Tte cheap opción if bandwith os importante os a BNC ti SMA adaptar and a SMA DC blocker


Chuck Harris
 

A couple of things:

First, you don't have to get so worried about accidentally putting
DC on the mixer. It is safer, and better to be more conscious of
what you are doing when you make measurements with your SA. Sample
the measurement point with an oscilloscope, to determine the signal
composition, before connecting your SA. Always use the maximum
attenuation that allows you to get your measurement. Make prophylactic
use of probes and loops. Always discharge coaxial lines before you
attach them to the SA.

Second, DC blocks will *NOT* protect your SA against all such DC
abuses. When a discharged capacitor is connected to a high voltage
point, it will instantaneously behave as a dead short circuit. It
will transfer that high voltage point directly to your mixer, as if
it isn't there. Only as the capacitor begins to charge, will that
high voltage/current be removed from the mixer.

If you connect your DC block protected SA input to a 100V point inside
of a transmitter, it will toast your mixer very nicely, and quickly.

Train yourself to use your SA safely. Don't rely on crutches to protect
you from unsafe behavior.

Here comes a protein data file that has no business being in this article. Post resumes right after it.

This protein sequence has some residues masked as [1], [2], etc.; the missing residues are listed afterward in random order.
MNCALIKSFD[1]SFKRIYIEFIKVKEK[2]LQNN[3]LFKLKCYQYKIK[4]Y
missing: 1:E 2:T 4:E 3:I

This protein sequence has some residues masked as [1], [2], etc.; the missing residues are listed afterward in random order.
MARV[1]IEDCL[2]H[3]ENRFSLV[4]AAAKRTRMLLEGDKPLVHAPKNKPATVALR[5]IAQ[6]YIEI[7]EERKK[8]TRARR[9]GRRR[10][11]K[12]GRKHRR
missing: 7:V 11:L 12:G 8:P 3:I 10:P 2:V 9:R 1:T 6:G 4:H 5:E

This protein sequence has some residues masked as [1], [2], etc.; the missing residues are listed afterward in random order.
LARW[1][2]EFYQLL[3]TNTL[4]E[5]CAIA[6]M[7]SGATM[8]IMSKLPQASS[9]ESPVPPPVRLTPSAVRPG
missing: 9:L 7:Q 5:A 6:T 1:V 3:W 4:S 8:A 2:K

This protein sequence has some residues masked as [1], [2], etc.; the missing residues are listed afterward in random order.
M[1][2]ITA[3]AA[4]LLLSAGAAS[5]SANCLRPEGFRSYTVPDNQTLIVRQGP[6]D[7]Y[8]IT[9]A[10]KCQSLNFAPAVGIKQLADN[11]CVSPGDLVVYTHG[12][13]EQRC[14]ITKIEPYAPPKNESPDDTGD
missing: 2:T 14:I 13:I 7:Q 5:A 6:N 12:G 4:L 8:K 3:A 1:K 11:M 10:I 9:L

-Chuck Harris

Attilio wrote:

Sorry if I ask some trivial questions, but I am worried by the writing on the RF input of the 7L13 regarding the absolute prohibition of applying a direct current voltage (0 Vdc). I am looking on the internet for a dc-blocking with BNC connectors to be applied on the RF input, but I cannot find the Tektronix part number 015-0221-00, I was thinking of using a small metallic box with BNC connectors and connecting a 1000 pF - 1 KV ceramic capacitor between the BNC connectors, what do you think?
I have seen other DC blockers use a 100nF capacitor but I doubt that when charging it will damage the 7L13's first mixer.
I should equip myself with some accessories, but I have no clear ideas, I should buy a power splitter or a combiner.
I would like to buy a TR502 tracking generator with its power supply in the future.

Greetings and Merry Xmas to all






Attilio
 

Thanks Chuck, you made it clear that I don't have to rely on a DC blocker, but I have to be the first protection of the 7L13's first mixer.